Subject: Issue: REST-LIST-ALLOCATION (Version 3)
To: cl-cleanup@sail.stanford.edu
cc: masinter.pa@Xerox.COM
In-Reply-To: <881212-161110-5531@Xerox>
Message-ID: <881213211541.3.KMP@BOBOLINK.SCRC.Symbolics.COM>

This is a tough issue.

NEWLY-ALLOCATED and MUST-SHARE have the virtue of involving the fewest
hassles for portable code. Latent surprises of this kind are invariably
terribly hard to track down, and it's a definite feature to avoid the
problem.

On the other hand, MAY-SHARE is the clearly efficient thing for what is
probably the most common case, so we should be careful not to pick a
semantics that forces undue expense in that case.

This problem may be related to the DYNAMIC-EXTENT issue. Just as we want
the option of new structures being stack-allocated, we seem to want the
option of new structures being shared or unshared. I could imagine,
as GZ suggests, a declaration to accomodate this. For example:
 (DEFUN FOO (&REST X)
   (DECLARE (UNSHARED-STRUCTURE X))
   ...)
We might someday figure a way to generalize to other cases, such as uses
of backquote. Consider:
 (LET ((X `(A ,B C)))
   (DECLARE (UNSHARED-STRUCTURE X))
   ...)
For now, though, I think it best to consider restricting the variable to
only &REST variables (by not allowing the variable to be specified!).
This kind of declaration may sound bizarre, but I think GZ is right in
asserting that it's an important thing that portable programs must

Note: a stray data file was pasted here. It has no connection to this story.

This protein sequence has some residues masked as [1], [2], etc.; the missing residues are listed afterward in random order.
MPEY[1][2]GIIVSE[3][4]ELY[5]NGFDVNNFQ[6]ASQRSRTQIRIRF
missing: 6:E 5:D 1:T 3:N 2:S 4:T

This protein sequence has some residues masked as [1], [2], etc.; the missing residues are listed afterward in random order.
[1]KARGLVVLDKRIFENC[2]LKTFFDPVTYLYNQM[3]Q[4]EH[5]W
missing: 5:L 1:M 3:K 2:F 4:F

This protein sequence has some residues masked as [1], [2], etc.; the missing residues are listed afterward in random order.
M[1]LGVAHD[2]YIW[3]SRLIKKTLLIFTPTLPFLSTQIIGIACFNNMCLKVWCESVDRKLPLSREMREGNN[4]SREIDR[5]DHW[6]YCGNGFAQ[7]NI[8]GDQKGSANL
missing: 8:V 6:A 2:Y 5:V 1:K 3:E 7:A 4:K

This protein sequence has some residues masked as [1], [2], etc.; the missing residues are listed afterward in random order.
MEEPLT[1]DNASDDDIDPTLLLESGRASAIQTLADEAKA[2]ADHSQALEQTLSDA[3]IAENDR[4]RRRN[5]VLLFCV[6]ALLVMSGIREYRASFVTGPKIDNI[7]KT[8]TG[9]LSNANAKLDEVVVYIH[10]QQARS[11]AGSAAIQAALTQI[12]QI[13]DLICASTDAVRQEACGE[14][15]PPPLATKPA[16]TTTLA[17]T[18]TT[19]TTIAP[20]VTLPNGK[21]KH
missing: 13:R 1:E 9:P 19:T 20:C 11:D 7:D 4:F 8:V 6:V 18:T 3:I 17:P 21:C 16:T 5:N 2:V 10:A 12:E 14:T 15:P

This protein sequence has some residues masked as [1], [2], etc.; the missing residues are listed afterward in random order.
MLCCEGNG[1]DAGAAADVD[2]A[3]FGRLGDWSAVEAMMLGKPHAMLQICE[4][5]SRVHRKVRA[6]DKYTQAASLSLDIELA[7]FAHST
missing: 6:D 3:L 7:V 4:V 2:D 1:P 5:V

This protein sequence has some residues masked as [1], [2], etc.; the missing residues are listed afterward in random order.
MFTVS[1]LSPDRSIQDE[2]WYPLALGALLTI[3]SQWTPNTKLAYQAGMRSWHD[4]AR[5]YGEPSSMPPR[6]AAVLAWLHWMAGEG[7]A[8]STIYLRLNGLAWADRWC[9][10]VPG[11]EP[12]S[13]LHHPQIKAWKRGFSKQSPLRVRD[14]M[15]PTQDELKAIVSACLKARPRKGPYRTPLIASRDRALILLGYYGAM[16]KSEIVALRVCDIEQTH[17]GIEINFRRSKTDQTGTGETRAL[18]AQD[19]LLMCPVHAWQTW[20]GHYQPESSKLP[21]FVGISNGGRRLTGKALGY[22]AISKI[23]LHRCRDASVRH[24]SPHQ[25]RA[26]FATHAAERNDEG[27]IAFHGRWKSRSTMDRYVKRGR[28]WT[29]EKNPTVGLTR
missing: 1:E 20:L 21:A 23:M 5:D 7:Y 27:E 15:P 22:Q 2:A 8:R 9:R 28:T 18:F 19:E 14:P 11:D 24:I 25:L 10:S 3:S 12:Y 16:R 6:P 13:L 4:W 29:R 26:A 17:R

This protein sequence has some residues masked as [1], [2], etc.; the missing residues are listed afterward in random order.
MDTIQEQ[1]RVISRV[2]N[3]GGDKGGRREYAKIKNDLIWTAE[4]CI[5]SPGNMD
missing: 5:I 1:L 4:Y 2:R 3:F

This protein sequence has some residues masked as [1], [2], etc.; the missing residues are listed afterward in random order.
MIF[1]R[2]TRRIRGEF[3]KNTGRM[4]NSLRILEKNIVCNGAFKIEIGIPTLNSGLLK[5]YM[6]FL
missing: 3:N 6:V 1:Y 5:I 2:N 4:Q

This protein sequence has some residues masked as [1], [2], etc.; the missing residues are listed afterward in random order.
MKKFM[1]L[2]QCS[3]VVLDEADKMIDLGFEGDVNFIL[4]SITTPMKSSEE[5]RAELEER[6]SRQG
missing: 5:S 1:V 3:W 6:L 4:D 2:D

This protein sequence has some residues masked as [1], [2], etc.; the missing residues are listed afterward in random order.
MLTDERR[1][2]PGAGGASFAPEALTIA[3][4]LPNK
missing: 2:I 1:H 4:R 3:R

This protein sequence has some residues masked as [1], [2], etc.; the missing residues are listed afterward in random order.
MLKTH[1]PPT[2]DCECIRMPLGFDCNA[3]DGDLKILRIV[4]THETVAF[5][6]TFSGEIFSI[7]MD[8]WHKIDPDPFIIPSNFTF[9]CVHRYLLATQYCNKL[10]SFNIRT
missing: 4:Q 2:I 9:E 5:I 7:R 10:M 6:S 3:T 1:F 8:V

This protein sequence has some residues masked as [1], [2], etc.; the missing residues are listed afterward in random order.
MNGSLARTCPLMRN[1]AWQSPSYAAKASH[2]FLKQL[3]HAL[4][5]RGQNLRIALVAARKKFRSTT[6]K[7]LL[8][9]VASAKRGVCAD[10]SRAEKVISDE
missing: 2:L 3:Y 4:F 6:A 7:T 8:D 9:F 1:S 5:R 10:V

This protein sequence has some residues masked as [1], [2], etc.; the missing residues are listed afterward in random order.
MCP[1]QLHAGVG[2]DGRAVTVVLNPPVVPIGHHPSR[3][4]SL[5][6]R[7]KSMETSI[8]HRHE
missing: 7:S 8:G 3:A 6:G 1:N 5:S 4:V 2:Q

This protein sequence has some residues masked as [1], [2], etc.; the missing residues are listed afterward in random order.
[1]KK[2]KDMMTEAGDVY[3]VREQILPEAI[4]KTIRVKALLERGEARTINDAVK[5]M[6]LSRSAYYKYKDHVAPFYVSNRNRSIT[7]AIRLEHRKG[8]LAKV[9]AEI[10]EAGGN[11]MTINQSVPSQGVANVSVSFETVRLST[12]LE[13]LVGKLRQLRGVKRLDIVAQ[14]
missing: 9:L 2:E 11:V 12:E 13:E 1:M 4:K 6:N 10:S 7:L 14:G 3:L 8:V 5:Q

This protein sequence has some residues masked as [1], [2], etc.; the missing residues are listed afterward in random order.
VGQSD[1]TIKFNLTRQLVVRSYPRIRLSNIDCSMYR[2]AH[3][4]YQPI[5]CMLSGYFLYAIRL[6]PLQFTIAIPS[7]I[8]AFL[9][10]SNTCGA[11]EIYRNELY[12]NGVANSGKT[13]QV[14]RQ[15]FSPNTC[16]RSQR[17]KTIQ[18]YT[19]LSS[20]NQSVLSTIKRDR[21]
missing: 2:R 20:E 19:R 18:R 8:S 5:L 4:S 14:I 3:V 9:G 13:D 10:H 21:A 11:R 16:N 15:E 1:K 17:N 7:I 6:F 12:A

constantly reckon with and need a serious solution for.

On the basis of the reasoning presented above, my position is that we
should do the following two things:

 - Drop the NEWLY-ALLOCATED and MUST-SHARE variants as practically
   infeasible and ramp up MAY-SHARE.

 - Extend MAY-SHARE to include a mechanism that seriously addresses
   the fact that sometimes we need to get a particular kind of
   functionality. Perhaps declarations like
     (REST-LIST-SHARING :NEVER)
     (REST-LIST-SHARING :SOMETIMES)     
     (REST-LIST-SHARING :ALWAYS)
   or
     (REST-LIST-ALLOCATION :NEW)
     (REST-LIST-ALLOCATION :UNSPECIFIC)
     (REST-LIST-ALLOCATION :SHARE)
   The only issue then would be whether there were implementations where
   the always-share functionality would be impossible to implement (since
   the never-share functionality could at least be simulated in 
   implementations where it couldn't be reliably detected), and whether we
   were willing to allow such implementations to just signal an error in
   that case. (If we were to permit implementations to not implement :SHARE,
   we might be better off not offering the feature in the first place.)

∂13-Dec-88  2111	CL-Cleanup-mailer 	Issue: ADJUST-ARRAY-NOT-ADJUSTABLE (Version 3)
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Date: Wed, 14 Dec 88 00:09 EST
From: Kent M Pitman <KMP@STONY-BROOK.SCRC.Symbolics.COM>
Subject: Issue: ADJUST-ARRAY-NOT-ADJUSTABLE (Version 3)
To: jonl@lucid.com
cc: CL-Cleanup@SAIL.Stanford.EDU
In-Reply-To: <8812070640.AA11552@bhopal>
Message-ID: <881214000958.8.KMP@BOBOLINK.SCRC.Symbolics.COM>

Disclaimer: The contents of this note are my personal opinion and not
	    necessarily the opinion of Symbolics.

Summary: I'm quite upset by this message of JonL's, not because of its
	 technical position, but because of the lack of personal respect